Greek Thyme II
Answered by: Conrad Richter
Question from: Mary Ruddick
Posted on: May 07, 2006

I was looking for Greek thyme myself (ancient Greek Thymos = Soul!!!) when I ended up reading Rosa Haritos’ question to you.

Greek thyme is far from being the Greek mountain tea or ‘Sideritis syriaca, which is sold in several places on Athenas Street near the Central Food Market of Athens called "Barbakios Agora" -- pronounced Varvakios; -- although in different parts of the country people call mountain tea something entirely different, which they get from their own regional flora.

Born and grown in Athens, before the cement monster devoured most of the pretty Attica plants that grew wild in all the surrounding neighborhoods of Athens, I saw chamomile {low weed,} tsouknides (Latin urtica, English urticaria,) which gave us quite a grief when we would barely come near it, and its antidote, which always grew near it, the molocha (ancient Greek malache), and which would save us from the pain by rubbing the area where we had come in contact with urticaria. I saw wild yellow and white daisies and many, many more colorful plants and weeds the proper name of which I am not familiar. Thyme did not grow in the lower parts of Attica -- Athens greater area is called Attica -- but on all the rocky mountains that surround Athens. In late spring and summer thyme was on natures pallette that stroke those barren mountainous rocks with the silver of its foliage and with the light lilac-pinkish colors of its blossom making them look ready to pose for an artist to paint.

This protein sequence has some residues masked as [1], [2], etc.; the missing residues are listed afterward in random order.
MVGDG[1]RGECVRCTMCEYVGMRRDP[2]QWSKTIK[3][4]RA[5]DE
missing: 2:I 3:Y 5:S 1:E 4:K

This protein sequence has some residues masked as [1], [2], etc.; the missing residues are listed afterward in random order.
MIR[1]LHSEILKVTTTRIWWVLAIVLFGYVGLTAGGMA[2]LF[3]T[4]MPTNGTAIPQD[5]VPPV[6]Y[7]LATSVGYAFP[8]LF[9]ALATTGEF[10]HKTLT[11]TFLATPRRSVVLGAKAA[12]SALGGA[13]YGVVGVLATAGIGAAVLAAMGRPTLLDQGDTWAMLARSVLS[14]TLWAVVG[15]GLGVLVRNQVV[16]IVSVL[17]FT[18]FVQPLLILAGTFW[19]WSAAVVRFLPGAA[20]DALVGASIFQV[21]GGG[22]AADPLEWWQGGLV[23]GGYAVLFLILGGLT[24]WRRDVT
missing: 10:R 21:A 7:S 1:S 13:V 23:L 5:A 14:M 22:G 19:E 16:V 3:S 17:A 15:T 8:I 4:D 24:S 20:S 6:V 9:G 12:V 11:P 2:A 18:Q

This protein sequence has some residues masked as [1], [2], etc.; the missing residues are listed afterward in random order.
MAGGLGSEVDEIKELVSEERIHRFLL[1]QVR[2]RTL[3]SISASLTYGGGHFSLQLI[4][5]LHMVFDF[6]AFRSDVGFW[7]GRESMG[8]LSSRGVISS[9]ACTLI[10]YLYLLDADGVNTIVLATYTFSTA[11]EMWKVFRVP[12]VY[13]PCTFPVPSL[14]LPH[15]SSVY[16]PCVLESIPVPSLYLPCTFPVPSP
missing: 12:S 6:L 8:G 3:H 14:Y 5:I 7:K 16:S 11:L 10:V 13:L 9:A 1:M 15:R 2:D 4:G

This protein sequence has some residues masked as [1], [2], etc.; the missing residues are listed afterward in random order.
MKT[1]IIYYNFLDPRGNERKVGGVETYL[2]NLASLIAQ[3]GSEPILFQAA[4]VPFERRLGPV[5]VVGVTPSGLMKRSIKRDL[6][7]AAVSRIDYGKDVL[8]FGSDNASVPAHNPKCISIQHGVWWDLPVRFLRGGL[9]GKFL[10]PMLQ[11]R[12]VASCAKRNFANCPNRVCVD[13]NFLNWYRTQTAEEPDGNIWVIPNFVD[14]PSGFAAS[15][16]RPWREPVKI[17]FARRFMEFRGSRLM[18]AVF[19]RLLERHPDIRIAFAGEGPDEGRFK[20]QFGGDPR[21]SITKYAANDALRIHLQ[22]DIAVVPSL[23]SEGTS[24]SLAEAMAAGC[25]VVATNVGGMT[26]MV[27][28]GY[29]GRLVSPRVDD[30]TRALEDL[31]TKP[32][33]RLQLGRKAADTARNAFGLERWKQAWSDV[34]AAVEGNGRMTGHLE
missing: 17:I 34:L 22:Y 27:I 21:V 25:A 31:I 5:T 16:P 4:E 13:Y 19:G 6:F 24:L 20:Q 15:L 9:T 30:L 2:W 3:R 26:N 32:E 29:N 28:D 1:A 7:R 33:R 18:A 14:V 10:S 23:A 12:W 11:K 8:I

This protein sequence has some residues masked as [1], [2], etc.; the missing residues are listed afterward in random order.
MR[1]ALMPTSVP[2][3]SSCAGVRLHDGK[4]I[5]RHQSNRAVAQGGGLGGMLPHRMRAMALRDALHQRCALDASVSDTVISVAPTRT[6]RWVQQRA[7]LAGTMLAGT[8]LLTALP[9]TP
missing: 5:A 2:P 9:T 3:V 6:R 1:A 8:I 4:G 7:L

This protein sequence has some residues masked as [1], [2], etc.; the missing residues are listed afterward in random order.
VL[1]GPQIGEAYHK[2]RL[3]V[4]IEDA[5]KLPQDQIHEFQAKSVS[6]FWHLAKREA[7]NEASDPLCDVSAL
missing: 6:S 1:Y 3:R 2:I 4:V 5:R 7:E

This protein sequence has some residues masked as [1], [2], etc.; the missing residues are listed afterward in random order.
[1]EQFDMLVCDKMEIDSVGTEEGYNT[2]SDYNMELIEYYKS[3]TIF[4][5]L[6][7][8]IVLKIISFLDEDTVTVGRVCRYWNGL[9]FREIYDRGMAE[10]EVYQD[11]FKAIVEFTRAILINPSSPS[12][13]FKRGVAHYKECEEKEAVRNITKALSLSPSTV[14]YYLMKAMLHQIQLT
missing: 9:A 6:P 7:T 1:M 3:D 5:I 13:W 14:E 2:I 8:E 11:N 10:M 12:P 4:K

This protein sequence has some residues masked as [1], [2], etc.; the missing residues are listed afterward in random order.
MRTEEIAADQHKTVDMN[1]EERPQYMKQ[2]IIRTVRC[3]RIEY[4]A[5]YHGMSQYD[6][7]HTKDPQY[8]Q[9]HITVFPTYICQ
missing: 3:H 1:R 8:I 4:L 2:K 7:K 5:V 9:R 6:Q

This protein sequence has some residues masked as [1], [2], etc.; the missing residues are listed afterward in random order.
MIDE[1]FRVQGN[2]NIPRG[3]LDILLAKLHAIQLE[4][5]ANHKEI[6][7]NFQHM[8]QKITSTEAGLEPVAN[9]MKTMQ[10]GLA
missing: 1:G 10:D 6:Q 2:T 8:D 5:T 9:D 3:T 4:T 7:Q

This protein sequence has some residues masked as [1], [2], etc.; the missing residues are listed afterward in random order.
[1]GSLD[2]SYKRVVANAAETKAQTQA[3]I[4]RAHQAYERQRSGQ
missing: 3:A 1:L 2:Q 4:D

Oh! The Greek thyme it is not only pretty in appearance, but it smells so good as well, perhaps a little more pleasantly strong than other Thymus vulgaris, and it is also the agent to one of the most renown honeys: the Attiki Thyme Honey. Finally, the Greek thyme is not exclusive to Attica, it grows all over Greece, and Greeks always love to cut a piece of their thymari when they go out for a hike.

Thank you for your feedback. Your information, borne from personal experience, is very valuable to us.

Perhaps the plant you are looking for is Thymus capitatus. This species is known to grow in pastures in Greece. Here are links found at Google Images to some photos of Thymus capitatus:

Perhaps you can decide for yourself from the pictures if Thymus capitatus is what are looking for. We do not carry it, but if it turns out to be the greek thyme that you are looking for then we would be interested in growing it for possible inclusion in a future catalogue.

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